HIV/AIDS And CNS Infections

HIV/AIDS And CNS Infections

HIV/AIDS And CNS Infections

It is a well known fact that an HIV infection has a major effect on the longevity of the infected person. The virus does a substantial amount of damage to the immune system and thus other viruses find it easier to get a foothold. It is because of this that there appears to be an increased incidence of opportunistic central nervous system infections in those infected with HIV.

This problem is a great deal larger in third world countries where only around a third of those who require antiretroviral treatment have access to the required medication than in countries where the public health systems are better able to handle the load of their rate of infection. The higher income countries have actually managed to decrease the incidence of these opportunistic central nervous system infections in HIV patients from 13.1 per 100 patients during 1996 and 1997 to only 1 per 1000 in 2006 and 2007. It is fortunate that it is possible to treat these opportunistic central nervous system infections. It has been found that the treatment for these infections, when used in conjunction with antiretroviral treatment, is extremely effective when it comes to increasing the life expectancy and quality of life of those infected with HIV.

The virus attacks the immune system and drastically damages its ability to function and this is what makes it possible for these opportunistic central nervous system viruses to take hold in the HIV infected person. The HIV positive person becomes most vulnerable to this kind of infection once they reach the advanced stage of HIV infection known as AIDS. It has been found that most of these infections occur as a result of the reactivation of latent viruses already in the system. It is possible that a person was exposed to the CNS infection virus at some earlier point in their life but the virus was made latent by their immune system. Once the immune system is weakened by HIV the latent virus has the ability to reactivate and carry on where it left off causing an infection of the central nervous system.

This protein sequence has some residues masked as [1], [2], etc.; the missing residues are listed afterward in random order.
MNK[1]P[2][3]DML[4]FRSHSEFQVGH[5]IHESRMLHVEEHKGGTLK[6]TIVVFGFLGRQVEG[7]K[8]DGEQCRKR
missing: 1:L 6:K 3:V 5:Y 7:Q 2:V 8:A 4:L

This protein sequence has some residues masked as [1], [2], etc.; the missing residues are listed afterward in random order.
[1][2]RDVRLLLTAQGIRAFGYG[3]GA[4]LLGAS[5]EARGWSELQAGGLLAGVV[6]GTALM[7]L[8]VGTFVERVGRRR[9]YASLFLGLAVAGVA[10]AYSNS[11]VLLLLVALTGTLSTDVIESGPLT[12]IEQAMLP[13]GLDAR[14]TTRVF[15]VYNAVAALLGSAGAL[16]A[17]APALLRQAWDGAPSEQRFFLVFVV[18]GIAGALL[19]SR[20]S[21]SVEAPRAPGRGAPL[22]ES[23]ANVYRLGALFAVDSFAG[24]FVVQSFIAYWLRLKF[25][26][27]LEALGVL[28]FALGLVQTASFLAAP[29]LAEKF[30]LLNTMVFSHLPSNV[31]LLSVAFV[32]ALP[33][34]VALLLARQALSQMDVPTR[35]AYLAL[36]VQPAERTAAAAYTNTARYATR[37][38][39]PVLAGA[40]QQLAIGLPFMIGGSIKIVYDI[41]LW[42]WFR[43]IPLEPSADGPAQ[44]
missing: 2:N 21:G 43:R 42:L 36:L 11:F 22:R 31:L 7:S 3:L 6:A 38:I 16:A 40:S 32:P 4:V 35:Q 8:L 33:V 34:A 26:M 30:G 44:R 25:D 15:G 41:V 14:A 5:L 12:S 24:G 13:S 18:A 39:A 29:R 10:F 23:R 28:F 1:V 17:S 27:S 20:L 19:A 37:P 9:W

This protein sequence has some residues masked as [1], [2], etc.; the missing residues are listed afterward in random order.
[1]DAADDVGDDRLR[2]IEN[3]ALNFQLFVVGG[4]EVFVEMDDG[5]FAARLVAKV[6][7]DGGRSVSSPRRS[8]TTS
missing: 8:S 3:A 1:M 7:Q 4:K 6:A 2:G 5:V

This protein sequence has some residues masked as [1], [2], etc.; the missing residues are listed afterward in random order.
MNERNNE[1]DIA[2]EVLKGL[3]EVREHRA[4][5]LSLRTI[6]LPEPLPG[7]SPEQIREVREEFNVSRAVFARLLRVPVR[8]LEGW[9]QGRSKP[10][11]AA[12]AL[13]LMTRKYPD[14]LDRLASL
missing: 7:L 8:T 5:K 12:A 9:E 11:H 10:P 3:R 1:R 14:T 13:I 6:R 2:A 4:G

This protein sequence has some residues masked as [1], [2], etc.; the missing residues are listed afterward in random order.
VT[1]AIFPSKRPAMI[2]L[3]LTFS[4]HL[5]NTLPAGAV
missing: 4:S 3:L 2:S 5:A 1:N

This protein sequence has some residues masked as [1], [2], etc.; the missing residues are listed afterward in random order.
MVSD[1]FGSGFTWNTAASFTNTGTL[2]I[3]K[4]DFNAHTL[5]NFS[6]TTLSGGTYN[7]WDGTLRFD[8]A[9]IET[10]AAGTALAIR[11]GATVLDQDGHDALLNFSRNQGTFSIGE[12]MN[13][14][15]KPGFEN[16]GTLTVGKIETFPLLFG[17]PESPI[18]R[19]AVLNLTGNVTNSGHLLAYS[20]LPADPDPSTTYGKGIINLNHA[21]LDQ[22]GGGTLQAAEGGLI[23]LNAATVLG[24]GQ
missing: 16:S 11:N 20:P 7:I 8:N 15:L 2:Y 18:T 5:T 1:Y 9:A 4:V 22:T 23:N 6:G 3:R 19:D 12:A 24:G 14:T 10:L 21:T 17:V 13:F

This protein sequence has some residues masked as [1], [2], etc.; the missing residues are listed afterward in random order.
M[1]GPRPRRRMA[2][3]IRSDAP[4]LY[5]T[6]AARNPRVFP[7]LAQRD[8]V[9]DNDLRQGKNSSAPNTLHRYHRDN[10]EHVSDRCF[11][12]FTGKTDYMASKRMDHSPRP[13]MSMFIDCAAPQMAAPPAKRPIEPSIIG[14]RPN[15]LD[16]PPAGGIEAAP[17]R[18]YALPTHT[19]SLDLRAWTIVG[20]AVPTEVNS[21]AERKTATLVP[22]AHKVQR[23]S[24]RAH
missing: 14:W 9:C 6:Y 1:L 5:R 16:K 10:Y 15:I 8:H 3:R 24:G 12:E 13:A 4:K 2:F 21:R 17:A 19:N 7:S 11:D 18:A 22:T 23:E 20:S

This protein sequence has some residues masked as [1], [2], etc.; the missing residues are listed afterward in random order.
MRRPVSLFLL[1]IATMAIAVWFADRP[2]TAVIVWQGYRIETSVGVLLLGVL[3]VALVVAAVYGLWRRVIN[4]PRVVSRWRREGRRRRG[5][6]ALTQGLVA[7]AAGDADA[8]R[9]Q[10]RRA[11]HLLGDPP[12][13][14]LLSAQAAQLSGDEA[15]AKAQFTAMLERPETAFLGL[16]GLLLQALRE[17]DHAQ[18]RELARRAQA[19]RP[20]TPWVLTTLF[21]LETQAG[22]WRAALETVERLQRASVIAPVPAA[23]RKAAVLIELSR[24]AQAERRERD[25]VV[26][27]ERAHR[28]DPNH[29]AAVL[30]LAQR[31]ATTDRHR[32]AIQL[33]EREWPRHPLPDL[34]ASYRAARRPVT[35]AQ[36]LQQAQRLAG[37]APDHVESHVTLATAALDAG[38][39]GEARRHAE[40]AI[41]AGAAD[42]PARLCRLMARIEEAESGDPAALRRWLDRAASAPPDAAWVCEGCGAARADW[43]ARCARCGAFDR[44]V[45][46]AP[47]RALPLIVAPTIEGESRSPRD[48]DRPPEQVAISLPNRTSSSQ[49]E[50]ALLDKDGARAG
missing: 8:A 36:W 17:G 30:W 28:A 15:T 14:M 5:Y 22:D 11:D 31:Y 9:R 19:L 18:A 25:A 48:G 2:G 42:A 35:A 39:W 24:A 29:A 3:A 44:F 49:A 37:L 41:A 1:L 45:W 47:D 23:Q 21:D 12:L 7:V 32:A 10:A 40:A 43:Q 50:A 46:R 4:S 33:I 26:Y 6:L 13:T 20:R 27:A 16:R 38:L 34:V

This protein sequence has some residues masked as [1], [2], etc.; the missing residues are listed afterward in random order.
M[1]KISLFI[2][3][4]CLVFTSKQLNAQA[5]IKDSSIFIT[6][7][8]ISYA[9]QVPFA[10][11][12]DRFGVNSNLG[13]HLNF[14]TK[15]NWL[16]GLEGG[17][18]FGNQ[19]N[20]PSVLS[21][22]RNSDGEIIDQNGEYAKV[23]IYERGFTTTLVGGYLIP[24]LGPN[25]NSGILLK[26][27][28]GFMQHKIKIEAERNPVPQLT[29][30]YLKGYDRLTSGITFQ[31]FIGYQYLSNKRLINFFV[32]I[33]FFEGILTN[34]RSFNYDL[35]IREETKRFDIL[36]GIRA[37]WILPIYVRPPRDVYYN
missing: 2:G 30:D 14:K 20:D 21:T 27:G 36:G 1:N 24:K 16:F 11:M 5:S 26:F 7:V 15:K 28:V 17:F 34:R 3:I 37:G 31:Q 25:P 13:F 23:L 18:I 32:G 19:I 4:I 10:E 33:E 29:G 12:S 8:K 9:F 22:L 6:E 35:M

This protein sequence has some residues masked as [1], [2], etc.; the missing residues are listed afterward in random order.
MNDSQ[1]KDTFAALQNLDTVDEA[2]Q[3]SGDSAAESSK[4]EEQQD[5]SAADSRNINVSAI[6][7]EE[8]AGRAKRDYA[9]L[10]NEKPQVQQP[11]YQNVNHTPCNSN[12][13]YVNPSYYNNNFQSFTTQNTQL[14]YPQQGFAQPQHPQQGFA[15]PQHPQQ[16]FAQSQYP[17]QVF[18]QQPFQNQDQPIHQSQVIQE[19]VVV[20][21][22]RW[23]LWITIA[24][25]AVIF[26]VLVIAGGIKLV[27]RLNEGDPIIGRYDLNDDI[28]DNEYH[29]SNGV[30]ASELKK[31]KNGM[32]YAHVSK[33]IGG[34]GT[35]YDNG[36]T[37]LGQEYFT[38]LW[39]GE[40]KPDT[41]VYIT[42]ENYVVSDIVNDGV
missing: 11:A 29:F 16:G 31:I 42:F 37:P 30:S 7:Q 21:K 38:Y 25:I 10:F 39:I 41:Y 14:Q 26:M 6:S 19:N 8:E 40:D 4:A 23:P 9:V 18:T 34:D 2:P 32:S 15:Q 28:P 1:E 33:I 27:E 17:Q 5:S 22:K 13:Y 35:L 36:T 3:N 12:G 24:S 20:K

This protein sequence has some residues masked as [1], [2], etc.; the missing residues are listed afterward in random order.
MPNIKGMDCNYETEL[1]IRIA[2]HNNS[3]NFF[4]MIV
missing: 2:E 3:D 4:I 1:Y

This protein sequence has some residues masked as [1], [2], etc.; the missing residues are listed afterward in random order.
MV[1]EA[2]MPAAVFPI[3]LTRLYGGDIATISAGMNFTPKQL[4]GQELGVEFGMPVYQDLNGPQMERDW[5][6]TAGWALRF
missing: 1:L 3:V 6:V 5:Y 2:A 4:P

It is possible that people who are not aware of their HIV status to show the signs and symptoms of the CNS infection and thus have their HIV detected during the course of the CNS infection treatment. It has also been found that antiretroviral treatment has been known to unmask latent opportunistic central nervous system infection pathogens. However, a course of antiretroviral treatment does not prevent the reactivation of the pathogens that cause these CNS infections and those who have responded favourably to this HIV treatment can still present with the CNS infection at a later stage.

It should now be evident that HIV can allow a vast number of other viruses to gain a foothold in your system due to the decimation HIV causes in your immune system. It is advisable that you get yourself tested on a regular basis to ensure that you are able to detect the virus at an early stage, and keep it as controlled as possible for as long as possible to try to avoid having your immune system degenerate to the point where reactivation of latent pathogens which can threaten your life becomes possible.

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